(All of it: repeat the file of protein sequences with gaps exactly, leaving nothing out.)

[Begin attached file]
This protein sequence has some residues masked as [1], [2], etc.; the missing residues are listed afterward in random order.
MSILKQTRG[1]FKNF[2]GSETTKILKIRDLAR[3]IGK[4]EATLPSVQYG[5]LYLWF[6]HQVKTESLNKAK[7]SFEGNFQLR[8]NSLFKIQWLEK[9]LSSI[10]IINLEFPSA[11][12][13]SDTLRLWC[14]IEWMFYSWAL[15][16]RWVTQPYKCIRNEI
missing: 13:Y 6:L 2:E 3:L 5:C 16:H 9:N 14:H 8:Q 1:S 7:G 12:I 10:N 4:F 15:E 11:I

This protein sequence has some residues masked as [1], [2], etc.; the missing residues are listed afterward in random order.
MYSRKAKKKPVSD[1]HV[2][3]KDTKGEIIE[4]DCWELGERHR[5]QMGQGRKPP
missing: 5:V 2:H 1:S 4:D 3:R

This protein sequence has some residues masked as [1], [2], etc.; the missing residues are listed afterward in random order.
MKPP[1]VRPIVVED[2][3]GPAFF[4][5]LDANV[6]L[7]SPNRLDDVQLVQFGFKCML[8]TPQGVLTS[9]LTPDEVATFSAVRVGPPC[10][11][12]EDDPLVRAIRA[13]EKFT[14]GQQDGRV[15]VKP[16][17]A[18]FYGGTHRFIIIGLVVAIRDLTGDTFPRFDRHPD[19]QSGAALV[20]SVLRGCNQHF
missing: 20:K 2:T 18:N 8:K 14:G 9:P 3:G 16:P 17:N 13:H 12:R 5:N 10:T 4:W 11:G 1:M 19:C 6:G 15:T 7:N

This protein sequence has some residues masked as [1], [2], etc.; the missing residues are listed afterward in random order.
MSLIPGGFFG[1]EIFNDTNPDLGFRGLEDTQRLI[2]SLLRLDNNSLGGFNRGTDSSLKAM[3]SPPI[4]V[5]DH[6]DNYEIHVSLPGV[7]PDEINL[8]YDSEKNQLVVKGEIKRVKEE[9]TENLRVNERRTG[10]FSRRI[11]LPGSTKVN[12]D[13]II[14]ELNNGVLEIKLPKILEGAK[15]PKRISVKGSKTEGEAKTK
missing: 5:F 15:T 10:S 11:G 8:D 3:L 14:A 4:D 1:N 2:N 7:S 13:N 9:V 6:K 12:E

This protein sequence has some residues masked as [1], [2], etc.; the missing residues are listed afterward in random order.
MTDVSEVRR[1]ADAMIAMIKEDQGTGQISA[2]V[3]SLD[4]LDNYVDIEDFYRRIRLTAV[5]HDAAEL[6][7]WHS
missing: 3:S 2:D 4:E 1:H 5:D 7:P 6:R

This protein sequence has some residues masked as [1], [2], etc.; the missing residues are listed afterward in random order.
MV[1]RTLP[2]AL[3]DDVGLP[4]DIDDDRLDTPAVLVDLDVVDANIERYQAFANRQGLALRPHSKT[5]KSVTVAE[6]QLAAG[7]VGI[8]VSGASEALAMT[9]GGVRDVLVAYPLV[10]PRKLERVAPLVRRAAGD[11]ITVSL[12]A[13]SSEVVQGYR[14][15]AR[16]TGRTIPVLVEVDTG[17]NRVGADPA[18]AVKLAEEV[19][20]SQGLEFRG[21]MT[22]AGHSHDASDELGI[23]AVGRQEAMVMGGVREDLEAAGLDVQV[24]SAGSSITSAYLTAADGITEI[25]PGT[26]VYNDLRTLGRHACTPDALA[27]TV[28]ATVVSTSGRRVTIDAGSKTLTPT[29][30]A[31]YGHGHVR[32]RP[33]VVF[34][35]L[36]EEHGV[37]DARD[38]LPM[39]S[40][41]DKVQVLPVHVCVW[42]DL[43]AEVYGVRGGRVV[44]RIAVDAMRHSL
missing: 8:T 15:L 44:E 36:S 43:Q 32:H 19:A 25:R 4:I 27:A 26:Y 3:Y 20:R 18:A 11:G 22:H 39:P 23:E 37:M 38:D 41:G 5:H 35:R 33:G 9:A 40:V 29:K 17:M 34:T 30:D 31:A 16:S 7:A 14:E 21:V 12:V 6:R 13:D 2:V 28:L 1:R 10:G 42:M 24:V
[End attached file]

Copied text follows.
This protein sequence has some residues masked as [1], [2], etc.; the missing residues are listed afterward in random order.
MSILKQTRG[1]FKNF[2]GSETTKILKIRDLAR[3]IGK[4]EATLPSVQYG[5]LYLWF[6]HQVKTESLNKAK[7]SFEGNFQLR[8]NSLFKIQWLEK[9]LSSI[10]IINLEFPSA[11][12][13]SDTLRLWC[14]IEWMFYSWAL[15][16]RWVTQPYKCIRNEI
missing: 13:Y 6:L 2:E 3:L 5:C 16:H 9:N 14:H 8:Q 1:S 7:G 12:I 10:N 4:F 15:E 11:I

This protein sequence has some residues masked as [1], [2], etc.; the missing residues are listed afterward in random order.
MYSRKAKKKPVSD[1]HV[2][3]KDTKGEIIE[4]DCWELGERHR[5]QMGQGRKPP
missing: 5:V 2:H 1:S 4:D 3:R

This protein sequence has some residues masked as [1], [2], etc.; the missing residues are listed afterward in random order.
MKPP[1]VRPIVVED[2][3]GPAFF[4][5]LDANV[6]L[7]SPNRLDDVQLVQFGFKCML[8]TPQGVLTS[9]LTPDEVATFSAVRVGPPC[10][11][12]EDDPLVRAIRA[13]EKFT[14]GQQDGRV[15]VKP[16][17]A[18]FYGGTHRFIIIGLVVAIRDLTGDTFPRFDRHPD[19]QSGAALV[20]SVLRGCNQHF
missing: 20:K 2:T 18:N 8:K 14:G 9:P 3:G 16:P 17:N 13:H 12:R 5:N 10:T 4:W 11:G 1:M 19:C 6:G 15:T 7:N

This protein sequence has some residues masked as [1], [2], etc.; the missing residues are listed afterward in random order.
MSLIPGGFFG[1]EIFNDTNPDLGFRGLEDTQRLI[2]SLLRLDNNSLGGFNRGTDSSLKAM[3]SPPI[4]V[5]DH[6]DNYEIHVSLPGV[7]PDEINL[8]YDSEKNQLVVKGEIKRVKEE[9]TENLRVNERRTG[10]FSRRI[11]LPGSTKVN[12]D[13]II[14]ELNNGVLEIKLPKILEGAK[15]PKRISVKGSKTEGEAKTK
missing: 5:F 15:T 10:S 11:G 8:D 3:L 14:A 4:D 1:N 2:N 7:S 13:N 9:V 6:K 12:E

This protein sequence has some residues masked as [1], [2], etc.; the missing residues are listed afterward in random order.
MTDVSEVRR[1]ADAMIAMIKEDQGTGQISA[2]V[3]SLD[4]LDNYVDIEDFYRRIRLTAV[5]HDAAEL[6][7]WHS
missing: 3:S 2:D 4:E 1:H 5:D 7:P 6:R

This protein sequence has some residues masked as [1], [2], etc.; the missing residues are listed afterward in random order.
MV[1]RTLP[2]AL[3]DDVGLP[4]DIDDDRLDTPAVLVDLDVVDANIERYQAFANRQGLALRPHSKT[5]KSVTVAE[6]QLAAG[7]VGI[8]VSGASEALAMT[9]GGVRDVLVAYPLV[10]PRKLERVAPLVRRAAGD[11]ITVSL[12]A[13]SSEVVQGYR[14][15]AR[16]TGRTIPVLVEVDTG[17]NRVGADPA[18]AVKLAEEV[19][20]SQGLEFRG[21]MT[22]AGHSHDASDELGI[23]AVGRQEAMVMGGVREDLEAAGLDVQV[24]SAGSSITSAYLTAADGITEI[25]PGT[26]VYNDLRTLGRHACTPDALA[27]TV[28]ATVVSTSGRRVTIDAGSKTLTPT[29][30]A[31]YGHGHVR[32]RP[33]VVF[34][35]L[36]EEHGV[37]DARD[38]LPM[39]S[40][41]DKVQVLPVHVCVW[42]DL[43]AEVYGVRGGRVV[44]RIAVDAMRHSL
missing: 8:T 15:L 44:E 36:S 43:Q 32:H 19:A 25:R 4:I 27:A 26:Y 3:Y 20:R 18:A 11:G 22:H 39:P 23:E 37:M 38:D 41:G 5:H 35:R 33:G 9:A 40:V 29:K 17:M 34:T 30:D 31:A 16:S 7:A 14:E 21:V 12:V 6:R 13:D 2:V 28:L 1:R 10:G 42:M 24:V